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Archive for July, 2009

Most Jewish Young Adults of today have participated in some type of informal Jewish Education, usually in through summer camps, weekend conventions with youth groups, or Israel trips.  But what is unique about JYAs is that many of them have also voluntarily decided to go back to these institutions, frequently well into their mid-30s, in counselor positions, long after their tenure as a camper has ended.

The question remains, why would a JYA freely choose to isolate themselves in a remote wooded corner with no WiFi, sleeping in musty cramped bunks, drinking “bug juice”, and dealing 24/7 with horny teenagers?

Most JYAs will publicly state that their penchant for returning to their childhood stomping grounds is based on quaint reminiscing of good times past, or a genuine desire to contribute and shape young minds.  But there are also deeper, more personal reasons why JYAs continue to spend the summer months in log cabins.

One possible explanation is that JYAs see being a counselor as a “Booty Redo”, effectively a second chance to hook up with all of those who passed them over when they were campers.  Another possible explanation is that many JYAs simply don’t have anything better to do, and see being a counselor as a quick two month escape from the day to day reality of perennial underemployment, living with their parents, quarter life crisis, or whatever else plagues the JYA.

In this vein, it is safe to assume that JYA participation as camp counselors will continue to rise in the coming years due to a few factors.  First, JYAs are continuing to delay “real life” as much as possible.  Second, the economic situation has given a lot of JYAs extra free time due to higher unemployment.  Third, the desire to hook up and be kissy face with random people well into your thirties is stronger than ever.

It is important to note that being a counselor for a Birthright trip is a subgroup of this same topic, with the same underlying reasons.  The only difference is that the impetus to hook up is much stronger as Birthright participants are all of legal age, whereas in summer camp only the other counselors are typically of legal age.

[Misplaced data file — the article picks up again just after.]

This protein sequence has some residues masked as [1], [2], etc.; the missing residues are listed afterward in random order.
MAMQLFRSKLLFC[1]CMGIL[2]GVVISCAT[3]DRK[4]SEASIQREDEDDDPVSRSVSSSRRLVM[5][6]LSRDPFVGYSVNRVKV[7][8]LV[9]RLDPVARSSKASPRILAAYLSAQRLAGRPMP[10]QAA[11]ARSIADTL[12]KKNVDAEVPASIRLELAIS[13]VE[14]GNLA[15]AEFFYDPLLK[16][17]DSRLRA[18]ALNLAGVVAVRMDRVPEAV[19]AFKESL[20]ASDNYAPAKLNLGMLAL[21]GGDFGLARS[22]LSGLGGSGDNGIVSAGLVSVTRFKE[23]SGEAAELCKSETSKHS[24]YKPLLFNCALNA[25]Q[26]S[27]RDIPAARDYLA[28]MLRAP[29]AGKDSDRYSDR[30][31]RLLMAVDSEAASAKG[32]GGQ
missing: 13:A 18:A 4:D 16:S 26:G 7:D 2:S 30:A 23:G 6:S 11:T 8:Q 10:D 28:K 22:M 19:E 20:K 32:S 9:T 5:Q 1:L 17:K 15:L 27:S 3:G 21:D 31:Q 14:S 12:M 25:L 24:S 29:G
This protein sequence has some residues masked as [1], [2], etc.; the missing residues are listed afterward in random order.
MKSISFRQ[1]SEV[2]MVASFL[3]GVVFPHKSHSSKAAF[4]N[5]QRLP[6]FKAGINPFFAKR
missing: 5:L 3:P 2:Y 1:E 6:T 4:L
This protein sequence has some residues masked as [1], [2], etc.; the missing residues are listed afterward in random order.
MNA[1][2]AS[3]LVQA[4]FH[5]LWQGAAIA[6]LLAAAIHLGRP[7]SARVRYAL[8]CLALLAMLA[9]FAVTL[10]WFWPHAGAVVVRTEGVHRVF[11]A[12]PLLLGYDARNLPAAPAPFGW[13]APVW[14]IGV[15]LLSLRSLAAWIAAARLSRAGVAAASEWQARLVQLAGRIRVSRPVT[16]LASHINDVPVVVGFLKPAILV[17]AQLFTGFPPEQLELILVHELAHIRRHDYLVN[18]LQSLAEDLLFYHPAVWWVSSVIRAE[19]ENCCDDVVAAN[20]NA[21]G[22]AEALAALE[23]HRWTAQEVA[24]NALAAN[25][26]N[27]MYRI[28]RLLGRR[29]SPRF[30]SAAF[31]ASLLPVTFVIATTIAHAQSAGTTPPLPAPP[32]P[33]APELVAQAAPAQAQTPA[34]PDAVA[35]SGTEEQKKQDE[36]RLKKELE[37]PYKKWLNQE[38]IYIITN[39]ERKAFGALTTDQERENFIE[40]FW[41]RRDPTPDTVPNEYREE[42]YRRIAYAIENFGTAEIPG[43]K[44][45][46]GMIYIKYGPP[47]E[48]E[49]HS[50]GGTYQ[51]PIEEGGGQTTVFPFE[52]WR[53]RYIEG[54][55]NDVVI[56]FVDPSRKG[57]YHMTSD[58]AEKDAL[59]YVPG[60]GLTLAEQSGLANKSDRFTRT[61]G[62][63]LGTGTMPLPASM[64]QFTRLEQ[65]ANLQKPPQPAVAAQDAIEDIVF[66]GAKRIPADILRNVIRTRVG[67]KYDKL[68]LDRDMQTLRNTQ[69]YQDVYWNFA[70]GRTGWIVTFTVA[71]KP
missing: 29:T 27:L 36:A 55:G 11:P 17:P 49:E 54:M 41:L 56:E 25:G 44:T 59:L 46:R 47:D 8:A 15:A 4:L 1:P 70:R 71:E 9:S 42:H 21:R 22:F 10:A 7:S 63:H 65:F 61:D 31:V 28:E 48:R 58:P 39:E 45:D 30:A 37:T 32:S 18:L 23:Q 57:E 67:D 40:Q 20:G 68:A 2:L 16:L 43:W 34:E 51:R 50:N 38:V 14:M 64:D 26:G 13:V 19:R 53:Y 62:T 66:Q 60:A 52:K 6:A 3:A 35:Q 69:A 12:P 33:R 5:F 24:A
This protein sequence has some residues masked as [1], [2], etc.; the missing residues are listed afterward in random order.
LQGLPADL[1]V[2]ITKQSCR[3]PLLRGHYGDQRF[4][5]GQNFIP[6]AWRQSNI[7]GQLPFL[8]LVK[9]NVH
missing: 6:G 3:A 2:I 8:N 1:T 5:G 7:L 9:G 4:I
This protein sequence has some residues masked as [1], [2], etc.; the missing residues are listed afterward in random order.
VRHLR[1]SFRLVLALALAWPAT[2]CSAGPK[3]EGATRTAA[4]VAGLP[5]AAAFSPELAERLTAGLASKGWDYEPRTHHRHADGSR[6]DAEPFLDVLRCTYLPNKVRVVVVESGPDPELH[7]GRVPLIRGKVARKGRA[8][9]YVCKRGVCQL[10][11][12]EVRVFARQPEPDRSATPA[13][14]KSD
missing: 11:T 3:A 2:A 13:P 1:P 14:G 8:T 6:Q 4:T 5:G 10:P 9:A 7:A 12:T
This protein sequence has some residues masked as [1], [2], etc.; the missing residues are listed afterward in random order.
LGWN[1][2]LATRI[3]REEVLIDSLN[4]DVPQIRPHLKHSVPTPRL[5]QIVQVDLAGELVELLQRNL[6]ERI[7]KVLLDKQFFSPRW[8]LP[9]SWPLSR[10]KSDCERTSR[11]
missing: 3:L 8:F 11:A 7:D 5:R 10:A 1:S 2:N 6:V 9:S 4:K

camp counselor2(note the Nalgene Bottle, indicating probable JYA)

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#84 James Taylor

JamesTaylorMost young adults tend to shy away from the musical interests of their parents, paving their own ground instead.  Jewish Young Adults tend to follow this model as well, quickly categorizing their parents Streisand LPs to the “garage sale” bin.  However, there is one artist that has transcended generational bounds and found an eager audience with JYAs:  James Taylor.

Mr. Taylor emerged onto the folk-rock scene in the late 60’s, and truly made his mark in the early 70’s with his soothing voice and slow paced melodies.  And, even though he is not Jewish, Mr. Taylor was an all time favorite for Jewish Adults, both in Europe and Stateside, and was in integral part of the larger folk-rock movement that included other Jewish Adult favorites like Paul Simon, Cat Stevens, and Carly Simon.

Even though he was in an out of the spotlight in the subsequent decades, JYAs adopted Mr. Taylor as one of their own.  Today, the “Best of James Taylor” album is an integral part of the “I own it but never listen to it” collection of many a JYA across the globe, and is frequently used as default pre-booty mood music by males.

Interestingly, Mr. Taylor’s recent comeback over the past decade has not registered at all with JYAs, and they continue to prefer the tracks favored by their parents.  Male JYA “Ari”, who admits to using the song “You’ve Got a Friend” to woo reluctant co-eds, was recently informed of Mr. Taylor’s latest album from 2008 and stated “Seriously?  I thought he was like dead or something”.

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